import java.applet.Applet;
import java.awt.event.FocusListener;
import java.awt.event.KeyListener;
import java.awt.Color;
import java.awt.event.FocusEvent;
import java.awt.event.KeyEvent;
import java.awt.Graphics;
import java.awt.Component;
import java.awt.event.MouseListener;
import java.awt.event.MouseEvent;

// This is the main applet to demonstrate the problem.
public class InputFocusBug extends Applet implements FocusListener, KeyListener
{
    SimpleKeyInput inputOne;
    SimpleKeyInput inputTwo;
    boolean inFocus = false;
    char lastKey = ' ';

    public void init( )
    {
        // basic setup
        setLayout( null);
        setBackground( Color.white);
        setForeground( Color.black);
        setSize( 430, 270);

        // add the focus and key listeners
        addFocusListener( this);
    	addKeyListener( this);

        // add the "simple input"s to the applet
        inputOne = new SimpleKeyInput( );
        inputTwo = new SimpleKeyInput( );
        inputOne.setBounds( 36, 56, 144, 24);
        inputTwo.setBounds( 36, 86, 144, 24);
        add( inputOne);
        add( inputTwo);

        // make sure we're showing everything!
        validate( );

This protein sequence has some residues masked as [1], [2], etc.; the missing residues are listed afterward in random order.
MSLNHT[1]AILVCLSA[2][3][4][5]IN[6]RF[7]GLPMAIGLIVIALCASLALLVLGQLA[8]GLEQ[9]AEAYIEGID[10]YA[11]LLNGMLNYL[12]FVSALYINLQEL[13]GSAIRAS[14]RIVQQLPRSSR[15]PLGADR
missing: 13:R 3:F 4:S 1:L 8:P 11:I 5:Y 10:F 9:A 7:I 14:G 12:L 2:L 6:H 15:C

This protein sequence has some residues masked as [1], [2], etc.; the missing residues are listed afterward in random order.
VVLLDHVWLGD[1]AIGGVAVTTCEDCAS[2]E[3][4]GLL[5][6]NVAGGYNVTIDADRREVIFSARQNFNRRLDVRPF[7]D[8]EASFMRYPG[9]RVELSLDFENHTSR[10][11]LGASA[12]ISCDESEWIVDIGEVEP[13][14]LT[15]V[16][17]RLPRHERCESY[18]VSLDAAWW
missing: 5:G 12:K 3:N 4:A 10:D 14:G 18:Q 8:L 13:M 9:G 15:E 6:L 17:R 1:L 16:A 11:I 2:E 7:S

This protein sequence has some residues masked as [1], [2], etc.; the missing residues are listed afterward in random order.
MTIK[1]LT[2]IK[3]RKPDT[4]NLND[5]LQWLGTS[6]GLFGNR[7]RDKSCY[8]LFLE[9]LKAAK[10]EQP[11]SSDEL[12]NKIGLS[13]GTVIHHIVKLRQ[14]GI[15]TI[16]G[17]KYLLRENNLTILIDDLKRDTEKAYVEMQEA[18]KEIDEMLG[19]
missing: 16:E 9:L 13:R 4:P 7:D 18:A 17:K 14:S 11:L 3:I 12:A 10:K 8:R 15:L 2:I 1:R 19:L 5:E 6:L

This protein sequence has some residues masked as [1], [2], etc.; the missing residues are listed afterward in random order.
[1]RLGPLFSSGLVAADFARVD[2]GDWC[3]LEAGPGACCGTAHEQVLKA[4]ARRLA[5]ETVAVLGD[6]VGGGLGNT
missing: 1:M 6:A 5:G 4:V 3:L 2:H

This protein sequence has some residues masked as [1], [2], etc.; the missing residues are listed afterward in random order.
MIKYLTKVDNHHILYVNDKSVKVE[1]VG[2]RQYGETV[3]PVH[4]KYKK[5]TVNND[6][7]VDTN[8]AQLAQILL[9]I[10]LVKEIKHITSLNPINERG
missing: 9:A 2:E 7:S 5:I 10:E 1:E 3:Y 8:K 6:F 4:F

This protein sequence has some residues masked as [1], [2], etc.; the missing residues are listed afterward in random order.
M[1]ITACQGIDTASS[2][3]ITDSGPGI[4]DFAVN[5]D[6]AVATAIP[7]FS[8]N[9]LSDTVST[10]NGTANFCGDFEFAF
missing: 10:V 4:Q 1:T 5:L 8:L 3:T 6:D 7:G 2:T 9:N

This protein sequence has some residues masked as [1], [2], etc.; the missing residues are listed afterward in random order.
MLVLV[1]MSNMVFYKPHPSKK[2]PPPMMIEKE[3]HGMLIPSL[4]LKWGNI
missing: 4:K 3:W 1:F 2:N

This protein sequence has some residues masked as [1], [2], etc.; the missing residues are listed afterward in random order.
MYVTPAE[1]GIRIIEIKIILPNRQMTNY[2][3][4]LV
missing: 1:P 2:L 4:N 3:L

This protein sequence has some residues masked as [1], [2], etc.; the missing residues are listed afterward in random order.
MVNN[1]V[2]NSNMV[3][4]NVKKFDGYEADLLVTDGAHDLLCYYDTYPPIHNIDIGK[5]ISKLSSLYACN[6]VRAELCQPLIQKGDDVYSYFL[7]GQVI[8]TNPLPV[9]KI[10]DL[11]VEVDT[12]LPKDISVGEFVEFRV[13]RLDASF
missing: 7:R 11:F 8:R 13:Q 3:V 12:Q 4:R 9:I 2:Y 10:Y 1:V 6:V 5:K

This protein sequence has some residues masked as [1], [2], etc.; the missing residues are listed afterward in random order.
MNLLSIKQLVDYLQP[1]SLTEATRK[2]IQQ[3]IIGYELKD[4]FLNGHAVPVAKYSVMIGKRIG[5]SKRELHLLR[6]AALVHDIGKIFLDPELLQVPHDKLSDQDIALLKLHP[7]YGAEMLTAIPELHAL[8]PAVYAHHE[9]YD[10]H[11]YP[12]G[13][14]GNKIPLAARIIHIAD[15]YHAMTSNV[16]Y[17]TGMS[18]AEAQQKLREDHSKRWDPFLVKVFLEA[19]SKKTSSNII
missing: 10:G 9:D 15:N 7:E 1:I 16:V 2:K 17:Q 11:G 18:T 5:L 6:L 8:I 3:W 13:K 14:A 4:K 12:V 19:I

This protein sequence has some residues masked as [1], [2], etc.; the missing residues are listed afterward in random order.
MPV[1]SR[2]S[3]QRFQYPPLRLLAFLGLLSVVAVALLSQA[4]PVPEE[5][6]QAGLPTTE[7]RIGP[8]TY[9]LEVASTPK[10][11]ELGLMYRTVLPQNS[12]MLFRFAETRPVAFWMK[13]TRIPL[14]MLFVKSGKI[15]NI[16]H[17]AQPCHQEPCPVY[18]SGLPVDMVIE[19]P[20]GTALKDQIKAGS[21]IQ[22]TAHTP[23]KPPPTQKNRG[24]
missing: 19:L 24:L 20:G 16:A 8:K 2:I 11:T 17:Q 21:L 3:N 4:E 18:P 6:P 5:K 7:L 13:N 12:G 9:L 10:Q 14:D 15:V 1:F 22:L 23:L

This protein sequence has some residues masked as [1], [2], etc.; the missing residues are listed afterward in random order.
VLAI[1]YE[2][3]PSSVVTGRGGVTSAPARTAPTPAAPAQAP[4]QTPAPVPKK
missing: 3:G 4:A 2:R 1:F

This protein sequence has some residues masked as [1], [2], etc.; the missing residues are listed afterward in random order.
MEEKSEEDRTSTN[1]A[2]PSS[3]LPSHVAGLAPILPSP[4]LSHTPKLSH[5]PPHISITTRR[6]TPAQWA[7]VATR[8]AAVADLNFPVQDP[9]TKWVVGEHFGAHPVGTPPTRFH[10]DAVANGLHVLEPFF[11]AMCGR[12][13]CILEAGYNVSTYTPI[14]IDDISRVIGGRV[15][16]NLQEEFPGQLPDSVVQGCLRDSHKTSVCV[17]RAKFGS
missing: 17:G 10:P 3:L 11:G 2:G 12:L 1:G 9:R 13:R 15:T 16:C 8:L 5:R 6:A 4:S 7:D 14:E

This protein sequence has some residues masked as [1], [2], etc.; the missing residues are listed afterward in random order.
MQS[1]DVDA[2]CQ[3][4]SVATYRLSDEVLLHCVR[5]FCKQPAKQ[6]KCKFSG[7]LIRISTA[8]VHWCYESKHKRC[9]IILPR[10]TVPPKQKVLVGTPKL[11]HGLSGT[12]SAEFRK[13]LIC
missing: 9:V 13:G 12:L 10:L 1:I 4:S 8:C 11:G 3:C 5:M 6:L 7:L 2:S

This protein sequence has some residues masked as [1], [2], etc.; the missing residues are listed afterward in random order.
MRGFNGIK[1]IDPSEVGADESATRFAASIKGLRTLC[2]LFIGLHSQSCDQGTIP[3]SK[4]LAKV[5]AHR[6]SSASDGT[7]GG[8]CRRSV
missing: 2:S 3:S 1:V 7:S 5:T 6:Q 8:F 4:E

repaint( );

        // get the focus to start off
        requestFocus( );

        // This is an attempt to make sure whenever part of
        // appletviewer gets the focus (either the AppletViewer
        // itself, or the AppletViewerPanel), we switch the
        // focus to the applet again.
        FocusTransfer theTransferObject = new FocusTransfer( this);
        getParent( ).addFocusListener( theTransferObject);
        getParent( ).getParent( ).addFocusListener( theTransferObject);
    }

    // set our internal state to know we've got the focus, then repaint
    public void focusGained( FocusEvent evt)
    {
        System.out.println( evt.getSource( ) + " got focus.");
        System.out.flush( );
        inFocus = true;
        repaint( );
    }

    // set our internal state to know we've lost the focus, then repaint
    public void focusLost( FocusEvent evt)
    {
        System.out.println( evt.getSource( ) + " lost focus.");
        System.out.flush( );
        inFocus = false;
        repaint( );
    }

    // set our internal record of the key that was typed, then repaint
    public void keyTyped( KeyEvent evt)
    {
        lastKey = evt.getKeyChar( );
        repaint( );
    }

    // these two methods aren't used
    public void keyPressed( KeyEvent evt) {}
    public void keyReleased( KeyEvent evt) {}

    public synchronized void update( Graphics g)
    {
        paint( g);
    }

    public void paint( Graphics g)
    {
        // paint the background
        g.setColor( getBackground( ));
        g.fillRect( 0, 0, 430, 270);

        // paint what the last key typed was
        g.setColor( getForeground( ));
        g.drawString( "Last Key: " + lastKey, 20, 150);

        // paint whether or not we have focus
        if( inFocus)
        {
            g.drawString( "Applet Has Focus", 20, 170);
        }
        else
        {
            g.drawString( "Applet Does Not Have Focus", 20, 170);
        }

        // paint the inputs
        super.paint( g);
    }
}

// This object will switch the focus to another object